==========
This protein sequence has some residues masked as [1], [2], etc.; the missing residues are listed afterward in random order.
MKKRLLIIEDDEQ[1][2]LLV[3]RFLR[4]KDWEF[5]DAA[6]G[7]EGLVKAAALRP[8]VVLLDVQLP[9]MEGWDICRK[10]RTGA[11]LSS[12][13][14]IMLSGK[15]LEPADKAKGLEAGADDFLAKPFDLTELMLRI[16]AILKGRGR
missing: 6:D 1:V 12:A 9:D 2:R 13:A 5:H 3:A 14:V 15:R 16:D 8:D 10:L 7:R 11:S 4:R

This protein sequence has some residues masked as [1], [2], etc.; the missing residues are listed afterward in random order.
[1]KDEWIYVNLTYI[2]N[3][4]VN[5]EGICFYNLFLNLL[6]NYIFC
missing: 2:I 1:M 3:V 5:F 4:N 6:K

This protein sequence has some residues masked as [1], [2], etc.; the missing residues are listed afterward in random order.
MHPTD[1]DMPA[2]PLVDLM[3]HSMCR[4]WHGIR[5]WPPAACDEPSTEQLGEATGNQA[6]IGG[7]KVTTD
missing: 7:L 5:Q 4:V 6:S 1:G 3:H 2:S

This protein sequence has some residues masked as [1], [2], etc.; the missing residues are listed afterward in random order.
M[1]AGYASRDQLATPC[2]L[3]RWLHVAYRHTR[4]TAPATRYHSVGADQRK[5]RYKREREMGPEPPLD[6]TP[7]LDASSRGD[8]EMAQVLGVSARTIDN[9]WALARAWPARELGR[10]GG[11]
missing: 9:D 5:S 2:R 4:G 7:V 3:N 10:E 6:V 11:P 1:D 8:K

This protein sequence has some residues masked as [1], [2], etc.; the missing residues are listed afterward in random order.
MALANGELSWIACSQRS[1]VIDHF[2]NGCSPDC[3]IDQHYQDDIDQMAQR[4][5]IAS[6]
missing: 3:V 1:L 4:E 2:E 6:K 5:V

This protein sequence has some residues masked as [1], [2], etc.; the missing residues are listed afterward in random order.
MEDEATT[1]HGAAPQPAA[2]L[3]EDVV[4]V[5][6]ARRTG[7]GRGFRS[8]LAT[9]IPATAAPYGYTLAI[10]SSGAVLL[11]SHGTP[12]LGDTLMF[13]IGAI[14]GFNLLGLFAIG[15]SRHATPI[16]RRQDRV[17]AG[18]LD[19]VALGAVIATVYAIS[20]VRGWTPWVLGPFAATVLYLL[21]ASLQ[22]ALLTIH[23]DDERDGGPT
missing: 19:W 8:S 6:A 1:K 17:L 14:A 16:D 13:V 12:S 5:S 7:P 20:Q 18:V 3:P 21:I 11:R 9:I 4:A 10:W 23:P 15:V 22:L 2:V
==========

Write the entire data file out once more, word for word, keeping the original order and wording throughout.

This protein sequence has some residues masked as [1], [2], etc.; the missing residues are listed afterward in random order.
MKKRLLIIEDDEQ[1][2]LLV[3]RFLR[4]KDWEF[5]DAA[6]G[7]EGLVKAAALRP[8]VVLLDVQLP[9]MEGWDICRK[10]RTGA[11]LSS[12][13][14]IMLSGK[15]LEPADKAKGLEAGADDFLAKPFDLTELMLRI[16]AILKGRGR
missing: 6:D 1:V 12:A 9:D 2:R 13:A 5:H 3:A 14:V 15:R 16:D 8:D 10:L 7:R 11:S 4:R

This protein sequence has some residues masked as [1], [2], etc.; the missing residues are listed afterward in random order.
[1]KDEWIYVNLTYI[2]N[3][4]VN[5]EGICFYNLFLNLL[6]NYIFC
missing: 2:I 1:M 3:V 5:F 4:N 6:K

This protein sequence has some residues masked as [1], [2], etc.; the missing residues are listed afterward in random order.
MHPTD[1]DMPA[2]PLVDLM[3]HSMCR[4]WHGIR[5]WPPAACDEPSTEQLGEATGNQA[6]IGG[7]KVTTD
missing: 7:L 5:Q 4:V 6:S 1:G 3:H 2:S

This protein sequence has some residues masked as [1], [2], etc.; the missing residues are listed afterward in random order.
M[1]AGYASRDQLATPC[2]L[3]RWLHVAYRHTR[4]TAPATRYHSVGADQRK[5]RYKREREMGPEPPLD[6]TP[7]LDASSRGD[8]EMAQVLGVSARTIDN[9]WALARAWPARELGR[10]GG[11]
missing: 9:D 5:S 2:R 4:G 7:V 3:N 10:E 6:V 11:P 1:D 8:K

This protein sequence has some residues masked as [1], [2], etc.; the missing residues are listed afterward in random order.
MALANGELSWIACSQRS[1]VIDHF[2]NGCSPDC[3]IDQHYQDDIDQMAQR[4][5]IAS[6]
missing: 3:V 1:L 4:E 2:E 6:K 5:V

This protein sequence has some residues masked as [1], [2], etc.; the missing residues are listed afterward in random order.
MEDEATT[1]HGAAPQPAA[2]L[3]EDVV[4]V[5][6]ARRTG[7]GRGFRS[8]LAT[9]IPATAAPYGYTLAI[10]SSGAVLL[11]SHGTP[12]LGDTLMF[13]IGAI[14]GFNLLGLFAIG[15]SRHATPI[16]RRQDRV[17]AG[18]LD[19]VALGAVIATVYAIS[20]VRGWTPWVLGPFAATVLYLL[21]ASLQ[22]ALLTIH[23]DDERDGGPT
missing: 19:W 8:S 6:A 1:K 17:L 14:A 16:D 13:V 12:S 5:S 7:P 20:Q 18:V 3:P 21:I 11:R 9:I 4:A 10:W 23:P 15:V 22:L 2:V